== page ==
Charles GivreCEO and Co-Founder, DataDistillr

Can you describe your career path and how it has led to your current work?

I started as a music major and later on added computer science. Nobody told me until it was too late that computer science is really a math degree in disguise. During my final year of undergrad, I decided to venture into areas more aligned with my interests. One of which was middle eastern history, which led me to NEJS here at Brandeis. Initially, I thought I would become a professor, which was one of my career aspirations. However, by the end of my master's, I was getting a bit burnt out on school, and I attended a CIA job recruiting event which led to a job offer! I ended up working for the CIA for five years as a counterterrorism analyst. My next position was at Booz Allen Hamilton, where I served at the National Security Agency (NSA) for about seven years. I had many roles at Booz Allen including teaching data science and managing data teams. I was still interested in exploring different career options, and my next move was to join Deutsche Bank where I lead cyber data analytic efforts. About two years later, I decided to launch my own data analytics startup called DataDistillr which uses AI to help our customers rapidly explore and analyze data. With all that said, I really do love teaching and am currently an adjunct professor at the University of Maryland, Baltimore County, where I teach graduate level data courses.

What services and/or resources did you use while at Brandeis for your career search?

I worked at the Tauber Institute for the Study of European Jewry, where I ran the web presence, organized summer conferences and assisted with research. Ultimately, this helped me prepare for my first position with the CIA. I didn't really use resources at Brandeis for my career search, but I saw the ad for the CIA's recruiting session in the Brandeis newspaper.

What skills from your Brandeis degree have you found most valuable in your current work?

The experiences that helped me improve my writing skills have proven very useful so that I can write well. When it comes to writing, it is not just about organizing ideas but also about being concise—for example, being able to tell an effective story with data. One such technique is using data visualization effectively. Many people do this, but from my experience, few actually take the time to learn how to do it well.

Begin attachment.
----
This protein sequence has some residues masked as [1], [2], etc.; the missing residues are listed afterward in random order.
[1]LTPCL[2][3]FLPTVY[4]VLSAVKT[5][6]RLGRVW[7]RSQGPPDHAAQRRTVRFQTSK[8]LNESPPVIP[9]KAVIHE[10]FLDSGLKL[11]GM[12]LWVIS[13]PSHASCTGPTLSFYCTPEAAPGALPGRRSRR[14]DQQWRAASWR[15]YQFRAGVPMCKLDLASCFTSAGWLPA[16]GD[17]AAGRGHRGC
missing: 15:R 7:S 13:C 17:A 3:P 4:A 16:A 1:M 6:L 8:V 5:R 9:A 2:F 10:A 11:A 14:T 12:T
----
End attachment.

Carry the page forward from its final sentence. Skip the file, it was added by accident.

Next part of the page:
I did not do much of that during my undergraduate program. Research skills as a graduate student are fundamental, and being able to present clearly and eloquently also matters. These skills have been valuable in my career journey and serve me well in my current work. To sum up, the ability to express yourself clearly and succinctly in writing is an invaluable skill that will serve you well, regardless of your career choice.

What advice do you have for current students as they embark on their job search?

Learning coding and analytic coding have been a concrete skill set for me. I advise students to venture into experiences that develop their analytical thinking and step outside their comfort zone to learn new things and venture into new experiences. Learn about the public sector and think tanks to stay updated on the career market. As someone in the position of hiring, I want to see evidence that someone knows how to do analytical projects before I hire them, that they know the methodology and how to implement it. Start putting yourself and your work out there.

Is there anything you wish you had done differently during your time as a graduate student that may have made the transition to your career easier? Or is there anything you did as a graduate student that you believe other grad students should do to better position themselves for a career?

Rely on your strengths to get opportunities that will positively impact your career path. Creating connections during my studies served me well. Those connections will help to put you in your areas of interest. Also, be open-minded about career paths, and don’t be afraid to explore and be creative with the opportunities that come your way.